Professor Helen Hackett
Education and Experience
Helen Hackett was educated at Manchester High School for Girls and the University of Oxford (Lady Margaret Hall). She was a Junior Research Fellow at Merton College, Oxford, and has been at UCL since 1990.
Helen has broad interests in Renaissance literature, including particular engagement with female writers and representations of women. She has written extensively on images of Elizabeth I and on Shakespeare (especially A Midsummer Night's Dream). She has also published on sixteenth- and seventeenth-century prose fiction, especially the Urania of Lady Mary Wroth. An interest in post-Reformation Catholic writing has produced a series of essays on the manuscript poems and letters of the Aston-Thimelby circle, a seventeenth-century literary network.
Helen was a founder of the UCL Centre for Early Modern Exchanges and continues to participate in its activities. Recent events include a Jacobean-style production of Samuel Daniel's Tragedie of Cleopatra.
On 26th April 2013 Helen gave a talk at Keble College Oxford. A podcast is available: 'Sisterhood and female friendship in a seventeenth-century miscellany: Constance Aston Fowler's manuscript anthology'.
To hear Helen discussing The Tempest with Jonathan Miller, David Troughton and others, go to Night Waves, BBC Radio 3, 3rd May 2012.
On 26th April 2012 Helen gave The Essay on BBC Radio 3, on 'Shakespeare and Love'.
For Helen's selection of five books on Elizabeth I, see Five Books: Helen Hackett on Elizabeth I.
On 15th Oct 2009 Helen spoke on In Our Time on BBC Radio 4 on 'The Death of Elizabeth I'.
(As editor:) Early Modern Exchanges: Dialogues Between Nations and Cultures, 1550-1750 (Farnham: Ashgate, 2015)
A Short History of English Renaissance Drama (London: I. B. Tauris, 2012)
Shakespeare and Elizabeth: The Meeting of Two Myths (Princeton University Press, 2009)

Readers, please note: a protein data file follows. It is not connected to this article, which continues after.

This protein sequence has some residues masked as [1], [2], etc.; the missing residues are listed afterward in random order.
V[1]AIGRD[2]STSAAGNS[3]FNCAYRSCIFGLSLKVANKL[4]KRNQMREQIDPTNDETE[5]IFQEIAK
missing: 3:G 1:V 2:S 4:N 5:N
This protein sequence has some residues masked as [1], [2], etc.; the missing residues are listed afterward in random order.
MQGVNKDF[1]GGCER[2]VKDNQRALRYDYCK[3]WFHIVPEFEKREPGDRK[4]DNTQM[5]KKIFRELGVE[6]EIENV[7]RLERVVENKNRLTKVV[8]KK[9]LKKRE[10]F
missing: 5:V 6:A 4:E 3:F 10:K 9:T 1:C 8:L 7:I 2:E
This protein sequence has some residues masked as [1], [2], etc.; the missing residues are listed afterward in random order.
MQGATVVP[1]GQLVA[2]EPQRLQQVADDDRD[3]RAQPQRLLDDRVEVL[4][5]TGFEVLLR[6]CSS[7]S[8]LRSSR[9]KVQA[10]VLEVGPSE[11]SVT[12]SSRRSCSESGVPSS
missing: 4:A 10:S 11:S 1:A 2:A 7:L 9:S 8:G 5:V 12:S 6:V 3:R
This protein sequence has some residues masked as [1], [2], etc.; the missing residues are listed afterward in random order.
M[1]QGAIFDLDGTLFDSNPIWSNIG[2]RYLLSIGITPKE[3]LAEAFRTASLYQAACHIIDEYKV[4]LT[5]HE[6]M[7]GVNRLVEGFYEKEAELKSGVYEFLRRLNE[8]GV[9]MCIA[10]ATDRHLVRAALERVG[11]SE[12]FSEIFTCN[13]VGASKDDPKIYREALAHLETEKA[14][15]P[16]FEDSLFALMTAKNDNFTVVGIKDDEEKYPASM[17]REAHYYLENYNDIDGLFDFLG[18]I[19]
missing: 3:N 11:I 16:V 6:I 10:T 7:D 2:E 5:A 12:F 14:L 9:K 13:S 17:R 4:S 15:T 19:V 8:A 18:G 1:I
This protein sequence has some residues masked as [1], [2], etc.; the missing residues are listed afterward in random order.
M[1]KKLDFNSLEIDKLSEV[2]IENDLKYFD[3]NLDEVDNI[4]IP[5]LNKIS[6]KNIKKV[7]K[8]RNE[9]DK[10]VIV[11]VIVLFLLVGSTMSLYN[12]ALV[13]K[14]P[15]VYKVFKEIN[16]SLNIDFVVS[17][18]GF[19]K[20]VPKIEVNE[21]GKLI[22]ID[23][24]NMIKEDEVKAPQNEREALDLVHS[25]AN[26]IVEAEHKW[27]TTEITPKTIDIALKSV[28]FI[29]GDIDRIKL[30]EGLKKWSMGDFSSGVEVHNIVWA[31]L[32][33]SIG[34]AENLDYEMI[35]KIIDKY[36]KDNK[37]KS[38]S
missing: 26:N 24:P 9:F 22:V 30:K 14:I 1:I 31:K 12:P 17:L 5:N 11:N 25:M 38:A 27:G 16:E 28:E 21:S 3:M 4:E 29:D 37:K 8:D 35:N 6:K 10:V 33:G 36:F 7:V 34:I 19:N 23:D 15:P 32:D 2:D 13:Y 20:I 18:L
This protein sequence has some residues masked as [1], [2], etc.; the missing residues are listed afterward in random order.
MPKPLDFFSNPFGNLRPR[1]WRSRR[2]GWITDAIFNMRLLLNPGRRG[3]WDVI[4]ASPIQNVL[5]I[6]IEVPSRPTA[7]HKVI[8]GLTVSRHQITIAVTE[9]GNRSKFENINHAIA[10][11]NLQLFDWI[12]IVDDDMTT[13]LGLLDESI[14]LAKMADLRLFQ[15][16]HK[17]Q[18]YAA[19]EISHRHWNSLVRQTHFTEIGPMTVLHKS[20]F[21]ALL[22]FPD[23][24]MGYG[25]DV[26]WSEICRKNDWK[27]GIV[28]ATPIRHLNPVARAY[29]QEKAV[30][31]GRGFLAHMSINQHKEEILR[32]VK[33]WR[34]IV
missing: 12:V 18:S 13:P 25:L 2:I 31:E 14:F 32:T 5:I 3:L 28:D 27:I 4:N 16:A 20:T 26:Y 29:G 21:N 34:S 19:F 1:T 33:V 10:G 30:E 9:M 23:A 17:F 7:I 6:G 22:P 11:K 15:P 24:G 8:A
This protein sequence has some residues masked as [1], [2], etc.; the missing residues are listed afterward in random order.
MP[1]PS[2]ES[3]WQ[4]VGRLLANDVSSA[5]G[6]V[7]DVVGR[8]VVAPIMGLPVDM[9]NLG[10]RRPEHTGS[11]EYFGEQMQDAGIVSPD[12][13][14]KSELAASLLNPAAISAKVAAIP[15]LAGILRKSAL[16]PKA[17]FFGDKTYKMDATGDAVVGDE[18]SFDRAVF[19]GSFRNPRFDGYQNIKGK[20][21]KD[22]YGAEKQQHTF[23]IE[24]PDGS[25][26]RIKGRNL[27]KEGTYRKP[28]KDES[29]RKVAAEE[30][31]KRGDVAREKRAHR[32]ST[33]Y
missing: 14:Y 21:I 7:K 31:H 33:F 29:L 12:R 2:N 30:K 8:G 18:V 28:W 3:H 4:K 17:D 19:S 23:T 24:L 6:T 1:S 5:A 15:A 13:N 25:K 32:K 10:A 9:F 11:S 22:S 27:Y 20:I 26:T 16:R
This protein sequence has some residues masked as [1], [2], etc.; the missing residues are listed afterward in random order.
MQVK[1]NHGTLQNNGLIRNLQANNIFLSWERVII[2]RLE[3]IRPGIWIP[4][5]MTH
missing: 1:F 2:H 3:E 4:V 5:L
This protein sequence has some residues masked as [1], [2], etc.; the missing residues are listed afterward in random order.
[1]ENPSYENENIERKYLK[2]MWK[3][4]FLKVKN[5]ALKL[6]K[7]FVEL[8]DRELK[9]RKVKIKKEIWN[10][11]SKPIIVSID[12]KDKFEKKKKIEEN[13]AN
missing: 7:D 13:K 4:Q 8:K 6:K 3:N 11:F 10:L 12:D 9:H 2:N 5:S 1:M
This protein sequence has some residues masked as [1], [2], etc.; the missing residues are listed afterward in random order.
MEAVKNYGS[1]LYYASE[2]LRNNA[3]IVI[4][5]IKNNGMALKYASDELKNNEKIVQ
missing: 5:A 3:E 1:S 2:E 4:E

Women and Romance Fiction in the English Renaissance (Cambridge University Press, 2000)
Writers and Their Work: ‘A Midsummer Night’s Dream’ (British Council/Northcote House, 1997)
Virgin Mother, Maiden Queen: Elizabeth I and the Cult of the Virgin Mary (Basingstoke: Macmillan, 1995)
Introduction to A Midsummer Night’s Dream, ed. Stanley Wells (New Penguin Shakespeare, 2005)
Articles and chapters in books (since 2010)
With Yasmin Arshad and Emma Whipday: 'Daniel's Cleopatra and Lady Anne Clifford: From a Jacobean Portrait to Modern Performance', Early Theatre 18.2 (2015), pp. 167-86.
‘Lady Mary Sidney Wroth, The Countess of Montgomery’s Urania’, in Margaret P. Hannay, Michael G. Brennan and Mary Ellen Lamb (eds), The Ashgate Research Companion to the Sidneys (1500-1700): Vol. 2: Literature. (Farnham: Ashgate, 2015), pp. 127-49.
'A new image of Elizabeth I: the Three Goddesses theme in art and literature', Huntington Library Quarterly 77.3 (2014), pp. 225-56
'Unlocking the mysteries of Constance Aston Fowler's verse miscellany (Huntington Library MS HM 904): the Hand B scribe identified', in Joshua Eckhardt and Daniel Starza Smith (eds), Manuscript Miscellanies in Early Modern England (Farnham: Ashgate, 2014), pp. 91-112